JSF UI Framework Overview

Updated: March 18, 2024

JSF UI Deprecation
This requires to have the JSF UI addon installed on your server that is deprecated since Nuxeo Platform LTS 2019.
Please refer to the Web UI documentation.

The Nuxeo Platform provides a web framework to build business applications for thin clients. This framework is based on the standard JEE view technology: Java Server Faces (JSF).

Nuxeo JSF Technical Stack

Nuxeo JSF framework integrates several technologies in order to make the development of web applications fast and efficient.

The Nuxeo JSF stack includes:

  • Mojarra JSF (2.2.6) as MVC and UI component model, including, as of JSF 2 specifications, facelets as rendering engine and templating system,
  • RichFaces (4.5.0) for high level UI components, including the a4j library for Ajax behaviors support
  • JBoss Seam (2.3.1) as Web Framework

Inside the Nuxeo Platform, Seam Framework is used only for the JSF (client) layer.

The usage of Seam has several benefits:

  • usage of JSF is simpler,
  • powerful context management,
  • dependency injection and Nuxeo Service lookup via injection,
  • Nuxeo Web Component are easily overridable,
  • decoupling of Web Components (that can communicate via Seam event bus).

The Nuxeo JSF framework also comes with additional concepts and tools:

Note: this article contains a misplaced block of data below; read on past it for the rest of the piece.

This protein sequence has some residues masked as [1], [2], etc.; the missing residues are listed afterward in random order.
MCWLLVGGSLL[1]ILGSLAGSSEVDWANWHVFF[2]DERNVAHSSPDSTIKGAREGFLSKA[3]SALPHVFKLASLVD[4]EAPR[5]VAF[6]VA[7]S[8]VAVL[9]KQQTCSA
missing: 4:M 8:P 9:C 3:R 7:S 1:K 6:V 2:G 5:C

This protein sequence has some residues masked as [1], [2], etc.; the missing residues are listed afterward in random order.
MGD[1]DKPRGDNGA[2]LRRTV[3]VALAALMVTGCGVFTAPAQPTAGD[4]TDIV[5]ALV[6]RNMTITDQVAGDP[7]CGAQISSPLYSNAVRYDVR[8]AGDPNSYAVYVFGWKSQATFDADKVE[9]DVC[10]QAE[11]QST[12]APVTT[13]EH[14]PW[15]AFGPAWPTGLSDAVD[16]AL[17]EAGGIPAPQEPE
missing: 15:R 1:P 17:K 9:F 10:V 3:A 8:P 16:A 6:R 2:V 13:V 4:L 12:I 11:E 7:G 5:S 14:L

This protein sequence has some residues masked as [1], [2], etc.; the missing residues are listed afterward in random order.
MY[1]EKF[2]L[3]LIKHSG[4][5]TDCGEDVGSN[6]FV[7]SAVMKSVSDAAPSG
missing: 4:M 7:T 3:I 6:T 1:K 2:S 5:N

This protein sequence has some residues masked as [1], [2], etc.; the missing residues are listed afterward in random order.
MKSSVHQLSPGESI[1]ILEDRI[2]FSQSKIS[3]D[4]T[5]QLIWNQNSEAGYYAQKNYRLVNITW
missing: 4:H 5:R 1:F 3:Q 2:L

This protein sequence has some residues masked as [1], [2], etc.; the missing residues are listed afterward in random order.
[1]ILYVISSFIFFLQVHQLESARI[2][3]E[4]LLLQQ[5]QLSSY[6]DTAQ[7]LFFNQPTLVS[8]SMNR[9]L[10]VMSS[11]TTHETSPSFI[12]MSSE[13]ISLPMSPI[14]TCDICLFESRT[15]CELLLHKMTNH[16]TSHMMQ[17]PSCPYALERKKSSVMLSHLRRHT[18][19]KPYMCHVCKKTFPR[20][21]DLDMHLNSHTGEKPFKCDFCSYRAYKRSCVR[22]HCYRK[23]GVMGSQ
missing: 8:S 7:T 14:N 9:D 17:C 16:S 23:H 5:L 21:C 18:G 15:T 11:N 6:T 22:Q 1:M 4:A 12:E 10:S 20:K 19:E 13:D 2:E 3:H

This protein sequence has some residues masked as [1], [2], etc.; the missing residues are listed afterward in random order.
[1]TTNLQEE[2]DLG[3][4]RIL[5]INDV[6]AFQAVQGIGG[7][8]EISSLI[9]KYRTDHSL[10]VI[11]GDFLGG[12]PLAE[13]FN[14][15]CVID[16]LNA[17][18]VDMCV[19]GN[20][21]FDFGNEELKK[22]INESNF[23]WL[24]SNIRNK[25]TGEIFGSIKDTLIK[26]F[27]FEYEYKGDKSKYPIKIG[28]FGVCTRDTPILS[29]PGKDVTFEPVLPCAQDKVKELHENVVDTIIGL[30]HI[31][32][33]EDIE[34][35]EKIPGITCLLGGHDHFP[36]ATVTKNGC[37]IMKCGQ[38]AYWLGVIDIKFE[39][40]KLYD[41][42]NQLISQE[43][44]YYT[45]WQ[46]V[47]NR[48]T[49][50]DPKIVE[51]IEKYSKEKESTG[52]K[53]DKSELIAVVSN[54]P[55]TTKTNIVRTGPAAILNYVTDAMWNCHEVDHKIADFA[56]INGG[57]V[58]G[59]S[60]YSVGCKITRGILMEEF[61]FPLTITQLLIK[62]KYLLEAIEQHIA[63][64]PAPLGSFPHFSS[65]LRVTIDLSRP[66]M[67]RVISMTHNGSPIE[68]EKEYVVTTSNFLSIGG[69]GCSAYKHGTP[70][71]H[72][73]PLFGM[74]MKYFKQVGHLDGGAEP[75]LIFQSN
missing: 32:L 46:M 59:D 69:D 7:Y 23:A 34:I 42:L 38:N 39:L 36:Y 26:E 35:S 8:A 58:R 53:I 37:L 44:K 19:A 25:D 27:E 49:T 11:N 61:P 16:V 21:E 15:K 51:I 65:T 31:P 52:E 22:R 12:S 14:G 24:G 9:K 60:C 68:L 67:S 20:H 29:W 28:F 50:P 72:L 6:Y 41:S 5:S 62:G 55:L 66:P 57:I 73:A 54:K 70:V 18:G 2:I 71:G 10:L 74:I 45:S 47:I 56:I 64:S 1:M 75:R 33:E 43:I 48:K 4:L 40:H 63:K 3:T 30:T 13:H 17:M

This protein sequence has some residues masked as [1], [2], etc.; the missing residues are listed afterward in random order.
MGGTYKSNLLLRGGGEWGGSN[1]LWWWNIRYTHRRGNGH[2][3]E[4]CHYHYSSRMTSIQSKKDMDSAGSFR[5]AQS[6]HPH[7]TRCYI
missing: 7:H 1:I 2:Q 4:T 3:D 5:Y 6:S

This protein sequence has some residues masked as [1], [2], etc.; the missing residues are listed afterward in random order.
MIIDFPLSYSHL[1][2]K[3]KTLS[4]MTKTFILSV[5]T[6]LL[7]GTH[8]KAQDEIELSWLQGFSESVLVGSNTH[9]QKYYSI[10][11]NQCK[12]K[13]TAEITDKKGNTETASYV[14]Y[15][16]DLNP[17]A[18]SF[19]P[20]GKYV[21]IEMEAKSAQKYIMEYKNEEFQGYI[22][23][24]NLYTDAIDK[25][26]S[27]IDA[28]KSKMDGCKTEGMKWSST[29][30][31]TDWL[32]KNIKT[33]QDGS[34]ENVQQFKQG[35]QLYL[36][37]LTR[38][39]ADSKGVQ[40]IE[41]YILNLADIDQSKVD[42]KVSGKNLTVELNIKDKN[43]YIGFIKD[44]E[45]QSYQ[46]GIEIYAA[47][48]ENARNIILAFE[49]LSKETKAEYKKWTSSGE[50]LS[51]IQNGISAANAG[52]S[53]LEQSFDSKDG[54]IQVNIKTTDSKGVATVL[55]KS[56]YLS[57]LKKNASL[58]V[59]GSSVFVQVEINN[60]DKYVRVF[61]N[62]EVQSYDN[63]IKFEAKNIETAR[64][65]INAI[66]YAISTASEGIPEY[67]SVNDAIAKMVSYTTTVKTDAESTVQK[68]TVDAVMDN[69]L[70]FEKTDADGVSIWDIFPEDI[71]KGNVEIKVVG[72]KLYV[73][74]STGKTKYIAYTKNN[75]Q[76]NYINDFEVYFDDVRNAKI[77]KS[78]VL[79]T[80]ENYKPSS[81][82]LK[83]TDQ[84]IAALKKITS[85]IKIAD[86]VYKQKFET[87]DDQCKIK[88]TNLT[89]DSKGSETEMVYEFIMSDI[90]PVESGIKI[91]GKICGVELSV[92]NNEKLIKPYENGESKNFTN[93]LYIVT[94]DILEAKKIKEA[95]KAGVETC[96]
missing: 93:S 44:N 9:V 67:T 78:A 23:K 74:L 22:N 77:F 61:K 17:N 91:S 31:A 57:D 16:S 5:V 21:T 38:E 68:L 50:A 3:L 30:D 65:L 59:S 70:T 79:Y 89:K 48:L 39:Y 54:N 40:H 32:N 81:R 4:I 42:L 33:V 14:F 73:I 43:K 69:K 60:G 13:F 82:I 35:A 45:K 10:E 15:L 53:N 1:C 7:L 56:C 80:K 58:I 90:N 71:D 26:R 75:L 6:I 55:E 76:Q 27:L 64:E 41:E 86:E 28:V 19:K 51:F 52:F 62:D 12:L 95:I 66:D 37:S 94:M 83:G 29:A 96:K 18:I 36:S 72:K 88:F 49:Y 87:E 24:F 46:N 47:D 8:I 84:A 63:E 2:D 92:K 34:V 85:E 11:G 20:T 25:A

• Action service is used to make buttons, tabs and views configurable.
  • Layout and Content View allow to define how you want to see documents and listings.
  • URL Service: the Nuxeo Platform provides REST URLs for all pages so that you can bookmark pages or send via email a link to a specific view on a specific document.
  • Nuxeo Tag Libraries: extend existing tags and provides new Document Oriented tags.
  • Theme engine.

Nuxeo JSF Approach

We built Nuxeo JSF framework with two main ideas in mind:

  • Make the UI simple,
  • Make the UI pluggable.

For the first point, we choose to have an "File Explorer" like navigation. So you have tools (tree, breadcrumb, search, tags) to navigate in a document repository and when on a document you can see several views on this document (Summary, Relations, Workflows, Rights, History ...).

We also choose to make the UI very pluggable, because each project needs to have a slightly different UI. In order to achieve that, each page/view is in fact made of several fragments that are assembled based on the context. This means you can easily add, remove or change a button, a link, a tab or a HTML/JSF block. You don't need to change or override the Nuxeo Platform code for that, neither do you need to change the default Nuxeo Platform templates. The assembly of the fragments is governed by "Actions", so you can change the filters and conditions for each fragment. Of course each project also needs to define it's own views on Document, for that we use the Layout and Content View system.

All this means that you can start from a standard Nuxeo Platform, and with simple configuration have a custom UI.

JSF Page Layout System Overview

A Nuxeo Platform page is made up of several layers:

  • Nuxeo Theme (aka NXTheme)

    • Defines a page level layout (slots)
    • Defines CSS resources
  • XHTML/facelet

    • Fills the NXTheme slots
    • Uses Nuxeo Tags to render Layouts, Widgets, Actions
  • Layouts/Widgets/Actions
    • This is the application meta-model
    • This is the part that is configured via Nuxeo Studio

Here is a very quick walk-through of the main principles with some examples and links to code or documentation.